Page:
While hundreds of millions more women now have access to mobile phones, hundreds of millions more still do not.
A new GSMA study reveals about 80% of women in low- and middle-income countries now own mobile phones.
According to the GSMA’s 2019 Mobile Gender Gap Report, released on February 19, mobile phones are the primary means of Internet access in these markets, in which about 48% of women use their phones to get online.
Yet despite the growth in connectivity, the gender gap in mobile ownership is not closing. Women remain 10% less likely than men to own a mobile phone in low- and middle-income countries, and 23% less likely than men to use mobile Internet. The mobile gender gap varies by region and country, of course, but is widest in South Asia, where women are 28% less likely than men to own a mobile device, and 58% less likely to use the mobile Internet.
“We are seeing significantly increased mobile access for women, however in an increasingly connected world, women are still being left behind,” says Mats Granryd, Director General of the GSMA.
“While mobile connectivity is spreading quickly, it is not spreading equally. Unequal access to mobile technology threatens to exacerbate the inequalities women already experience.”
Mobile operators are taking action to address the mobile gender gap and promote digital and financial inclusion for women. As part of the GSMA Connected Women Programme’s Commitment Initiative, nearly 37 mobile operators from 27 countries across Africa, Asia and Latin America have committed to reducing the gender gap in their mobile money or mobile Internet customer base by 2020. These operators have provided more than 16 million additional women with access to digital and financial services since 2016.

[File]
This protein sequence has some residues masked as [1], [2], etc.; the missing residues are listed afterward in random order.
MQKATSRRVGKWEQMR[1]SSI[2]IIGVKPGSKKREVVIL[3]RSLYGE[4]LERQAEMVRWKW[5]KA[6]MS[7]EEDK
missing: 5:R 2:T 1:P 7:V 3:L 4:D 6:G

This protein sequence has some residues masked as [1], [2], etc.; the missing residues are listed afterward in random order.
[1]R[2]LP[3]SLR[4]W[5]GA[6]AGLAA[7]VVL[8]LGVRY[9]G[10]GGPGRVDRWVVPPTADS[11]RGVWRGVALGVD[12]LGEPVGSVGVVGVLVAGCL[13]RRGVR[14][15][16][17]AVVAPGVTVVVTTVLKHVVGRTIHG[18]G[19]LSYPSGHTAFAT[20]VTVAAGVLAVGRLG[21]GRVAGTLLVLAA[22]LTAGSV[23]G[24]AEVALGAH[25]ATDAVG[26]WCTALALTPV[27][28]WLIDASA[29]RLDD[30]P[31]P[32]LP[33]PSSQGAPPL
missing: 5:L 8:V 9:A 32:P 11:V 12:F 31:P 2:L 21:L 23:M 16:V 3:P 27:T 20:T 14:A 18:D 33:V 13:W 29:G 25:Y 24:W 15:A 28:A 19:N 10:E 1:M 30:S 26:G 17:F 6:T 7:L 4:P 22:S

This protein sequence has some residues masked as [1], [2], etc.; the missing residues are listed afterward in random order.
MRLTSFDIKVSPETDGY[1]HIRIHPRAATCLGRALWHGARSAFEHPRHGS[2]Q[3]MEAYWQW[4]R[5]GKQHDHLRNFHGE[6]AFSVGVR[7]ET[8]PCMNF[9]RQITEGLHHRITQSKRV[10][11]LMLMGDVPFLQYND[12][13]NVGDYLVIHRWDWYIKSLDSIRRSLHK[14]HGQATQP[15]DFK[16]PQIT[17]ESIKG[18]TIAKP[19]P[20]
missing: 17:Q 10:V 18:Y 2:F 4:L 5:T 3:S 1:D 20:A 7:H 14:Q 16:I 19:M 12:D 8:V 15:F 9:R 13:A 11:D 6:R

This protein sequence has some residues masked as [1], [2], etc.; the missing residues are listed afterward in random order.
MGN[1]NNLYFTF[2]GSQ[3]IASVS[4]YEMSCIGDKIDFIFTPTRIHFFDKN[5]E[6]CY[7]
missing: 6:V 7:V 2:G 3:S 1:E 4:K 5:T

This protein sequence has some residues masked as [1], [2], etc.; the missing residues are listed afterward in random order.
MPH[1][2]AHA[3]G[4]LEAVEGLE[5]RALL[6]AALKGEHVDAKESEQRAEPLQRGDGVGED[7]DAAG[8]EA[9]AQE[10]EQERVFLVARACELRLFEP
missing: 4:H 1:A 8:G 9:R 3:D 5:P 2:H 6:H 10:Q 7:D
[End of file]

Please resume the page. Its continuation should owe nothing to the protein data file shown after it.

That’s something that has Granryd feeling positive. “Ensuring digital and financial inclusion for women is critically important, as we know that when women thrive, societies, businesses and economies thrive,” says Granryd.
“Reaching the 432 million women in these countries who are still unconnected will require concerted effort and coordination from the mobile industry, as well as policy makers and the international community.”
In order to further decrease the mobile gender gap, the GSMA study highlights affordability, literacy, digital skills, a perceived lack of relevance, and safety and security concerns as some of the top barriers needing to be addressed.
Opportunity for economic growth
Unsurprisingly, the GSMA study found closing the gender gap in mobile ownership and usage represents a substantial commercial opportunity for the mobile industry. Over the next five years, low- and middle-income countries could gain an estimated additional US$140 billion in mobile industry revenue – that is, if operators could close the gender gap by 2023.
The GSMA also found that closing the mobile gender gap could be an important driver of general economic growth. Markets in low- and middle-income countries could also add an additional US$700 billion in GDP growth by 2023, according to the study.
The GSMA’s 2019 Gender Gap Mobile Report is available at: